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Updated: June 6, 2013 13:50 IST

Effortless artistry by prodigy

Vasudha Venugopal
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Tabla concert by 7 years old school boy Keshava, by Chettinad foundation. at Krishna Gana Sabha T. Ngar Chennai on saterday.
Photo S_Thanthoni. Tabla concert by 7 years old school boy Keshava, by Chettinad foundation. at Krishna Gana Sabha T. Ngar Chennai on saterday.

When he felt a little tired, all he needed was a simple tune, luring him to the tumble of rhythm, and the exultations of a 'jugalbandhi' with his mentor, musician and guitarist Nadaka followed.

The awe-inspiring performance of little Keshava at the inaugural ceremony of the Commonwealth Games in Delhi is still afresh in the minds of people. But appealing to the audience at a concert organised by the A School here on Saturday was perhaps a mightier challenge because it comprised children mostly below the age of five, and their parents.

Even as the hall resonated with their playful screeches, the young artist sat straight, radiating calm. Curly locks covered his little head and hands rested on the tabla but the moment the right rhythm struck, the wrist and the fingers turned into a blur and beats flew fast and furious.

It was yet another winning moment for the seven-year old artist as he effortlessly managed to evoke a sense of appreciative silence among the little admirers.

While mother Gopika and mentor Nadaka sang notes suffused in the various melodies, the little artist caught the cue even before the hand could be lifted, occasionally shaking his head at the end of vigorous segments.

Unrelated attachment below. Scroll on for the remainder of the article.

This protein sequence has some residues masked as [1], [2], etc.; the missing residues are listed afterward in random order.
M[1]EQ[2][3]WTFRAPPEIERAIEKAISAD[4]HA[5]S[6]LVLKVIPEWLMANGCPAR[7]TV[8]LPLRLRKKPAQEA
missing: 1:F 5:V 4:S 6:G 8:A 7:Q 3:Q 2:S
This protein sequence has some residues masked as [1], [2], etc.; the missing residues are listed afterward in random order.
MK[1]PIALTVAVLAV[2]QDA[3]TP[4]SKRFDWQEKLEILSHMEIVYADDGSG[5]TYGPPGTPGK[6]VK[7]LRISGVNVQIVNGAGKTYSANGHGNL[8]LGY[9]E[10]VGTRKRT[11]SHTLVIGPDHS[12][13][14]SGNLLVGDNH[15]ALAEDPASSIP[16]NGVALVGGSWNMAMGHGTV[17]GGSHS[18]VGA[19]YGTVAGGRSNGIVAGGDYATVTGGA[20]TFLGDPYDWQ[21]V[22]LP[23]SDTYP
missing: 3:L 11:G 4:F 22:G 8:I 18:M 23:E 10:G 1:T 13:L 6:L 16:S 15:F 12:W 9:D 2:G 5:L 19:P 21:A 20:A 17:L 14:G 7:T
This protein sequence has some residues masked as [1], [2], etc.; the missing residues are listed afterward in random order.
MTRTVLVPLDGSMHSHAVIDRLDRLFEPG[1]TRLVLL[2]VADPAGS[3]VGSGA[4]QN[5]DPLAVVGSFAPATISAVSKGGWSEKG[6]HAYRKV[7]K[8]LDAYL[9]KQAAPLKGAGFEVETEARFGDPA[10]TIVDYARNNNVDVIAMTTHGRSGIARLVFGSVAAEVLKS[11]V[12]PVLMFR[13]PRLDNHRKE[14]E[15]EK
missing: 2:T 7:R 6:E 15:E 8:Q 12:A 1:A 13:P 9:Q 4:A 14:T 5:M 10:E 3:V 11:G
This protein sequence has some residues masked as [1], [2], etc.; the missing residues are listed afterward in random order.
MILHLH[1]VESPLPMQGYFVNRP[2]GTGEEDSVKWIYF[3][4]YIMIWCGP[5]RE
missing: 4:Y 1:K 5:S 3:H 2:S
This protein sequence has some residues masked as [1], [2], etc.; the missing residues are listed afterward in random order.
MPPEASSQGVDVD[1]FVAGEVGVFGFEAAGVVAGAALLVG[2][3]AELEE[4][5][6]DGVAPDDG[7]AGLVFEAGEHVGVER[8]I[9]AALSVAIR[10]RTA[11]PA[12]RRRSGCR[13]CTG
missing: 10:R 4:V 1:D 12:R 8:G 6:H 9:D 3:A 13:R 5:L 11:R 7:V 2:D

And when he felt a little tired, all he needed was a simple tune, luring him to the tumble of rhythm, and the exultations of a 'jugalbandhi' with his mentor, musician and guitarist Nadaka followed. Strokes rose sharply emphasising the critical points, and the young boy ended his performance with a cascade of straight beats.

“It all started as a game between my mother and Keshava, when she once hummed Dha Thin Thin Taa.. , and he banged on the table to match that,” says Gopika, an artist herself. “It is the joy and spontaneity in his art that I wish to preserve,” she added, urging parents not to pressurise children into performing.

“We are still moved by the performance,” said Annamalai Muthiah, founder of A School. “While it is the responsibility of schools to emphasise on the child's holistic development, parents also have to work towards identifying the talent in their children.”

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Vasudha VenugopalJune 28, 2012

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